The high representative of the European Union (EU) for Foreign Policy, Josep Borrell, affirmed this Wednesday that the decision of former U.S. President Donald Trump to suspend Cuban families’ remittances influences the situation for which protests have broken out on the island.
“If we want to be honest and we want to know how things are, this situation that has been dramatically worsening in recent months, also has to do with decisions that Mr. Trump made in the last days of his mandate,” said Borrell in a routine appearance before the Foreign Affairs Committee of the European Parliament.
Specifically, he referred to the measure to “prohibit families in Miami from sending, as they have been doing for years, transfers to their families in Cuba.”
“That means cutting off, overnight, many resources that Cuban families received, due to a decision of the outgoing U.S. administration taken in the last days of its mandate,” he pointed out.
For the high representative of the European community, “that also has an influence.” He pointed out that on the island “the situation is dramatic, they currently lack syringes, medicines, fuel.”
“It has never been easy, but at this time it is more difficult and it is natural that there are times when the tense social and economic situation provokes protest movements,” he said.
U.S. restrictive policies on Cuban remittances: effects on families and emerging private sector
Borrell affirmed that “in Cuba, there are political problems, but there are also problems derived from political decisions made by others that dramatically affect the population and that I certainly do not support.”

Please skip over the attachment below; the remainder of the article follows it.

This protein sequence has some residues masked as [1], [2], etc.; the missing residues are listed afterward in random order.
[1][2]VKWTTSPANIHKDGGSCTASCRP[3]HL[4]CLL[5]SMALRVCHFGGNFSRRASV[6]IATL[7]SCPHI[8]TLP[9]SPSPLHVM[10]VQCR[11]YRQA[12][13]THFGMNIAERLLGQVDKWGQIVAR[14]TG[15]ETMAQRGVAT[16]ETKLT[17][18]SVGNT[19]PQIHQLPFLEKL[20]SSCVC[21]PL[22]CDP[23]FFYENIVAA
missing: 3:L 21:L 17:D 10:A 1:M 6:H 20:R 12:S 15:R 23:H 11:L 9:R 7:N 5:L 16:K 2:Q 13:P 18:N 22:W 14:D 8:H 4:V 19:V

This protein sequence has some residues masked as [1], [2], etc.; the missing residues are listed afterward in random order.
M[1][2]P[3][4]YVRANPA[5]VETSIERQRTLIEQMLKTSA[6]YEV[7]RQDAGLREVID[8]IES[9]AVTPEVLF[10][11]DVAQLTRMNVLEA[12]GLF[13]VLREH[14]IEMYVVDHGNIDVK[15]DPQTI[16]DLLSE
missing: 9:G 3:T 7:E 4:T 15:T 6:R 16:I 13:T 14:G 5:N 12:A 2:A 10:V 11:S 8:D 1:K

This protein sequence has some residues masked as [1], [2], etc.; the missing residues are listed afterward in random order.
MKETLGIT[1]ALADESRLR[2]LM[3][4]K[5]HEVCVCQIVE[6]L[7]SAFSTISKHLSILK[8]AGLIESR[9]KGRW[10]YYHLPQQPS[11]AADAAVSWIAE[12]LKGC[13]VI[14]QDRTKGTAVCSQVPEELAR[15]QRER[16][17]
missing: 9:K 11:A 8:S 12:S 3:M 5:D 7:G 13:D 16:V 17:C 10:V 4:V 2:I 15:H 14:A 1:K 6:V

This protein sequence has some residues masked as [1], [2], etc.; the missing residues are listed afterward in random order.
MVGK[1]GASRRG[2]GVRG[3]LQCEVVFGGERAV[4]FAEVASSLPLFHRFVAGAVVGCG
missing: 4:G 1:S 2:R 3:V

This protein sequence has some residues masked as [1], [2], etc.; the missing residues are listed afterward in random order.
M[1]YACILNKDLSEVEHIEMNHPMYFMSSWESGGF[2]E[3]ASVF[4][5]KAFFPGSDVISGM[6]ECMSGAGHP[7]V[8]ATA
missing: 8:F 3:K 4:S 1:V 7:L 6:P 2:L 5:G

He also recalled that the EU, “every year, at the United Nations, asks that the U.S. blockade of Cuba be lifted,” and assured that it will be the case again at the next General Assembly of the organization in September.
On the other hand, he regretted that “instead of suspending it, Mr. Trump, before leaving, decided to suspend the possibility of sending family remittances to Cuba.”
“Doesn’t this also have something to do with the economic situation getting worse? Of course,” he added.
Borrell recalled that on the 12th he alluded to the situation in Cuba during a Council of Foreign Ministers of the EU, and that he then urged the Cuban government to “allow the exercise of the fundamental rights of citizens, free demonstration and freedom of peaceful demonstration.”
Also to “attend to their complaints, to attend to their problems, and that there be no violent repression.”
Borrell assured that the EU is following the situation and argued that “everything is not resolved through megaphones, or making announcements,” since “there is a lot of work that is done, and it is done better, through personal contacts.”
The protests in Cuba began last Sunday with cries of “freedom” in the streets, after which the government of the country cut the internet, reinforced police control, and accused the United States of financing the social outbreak.
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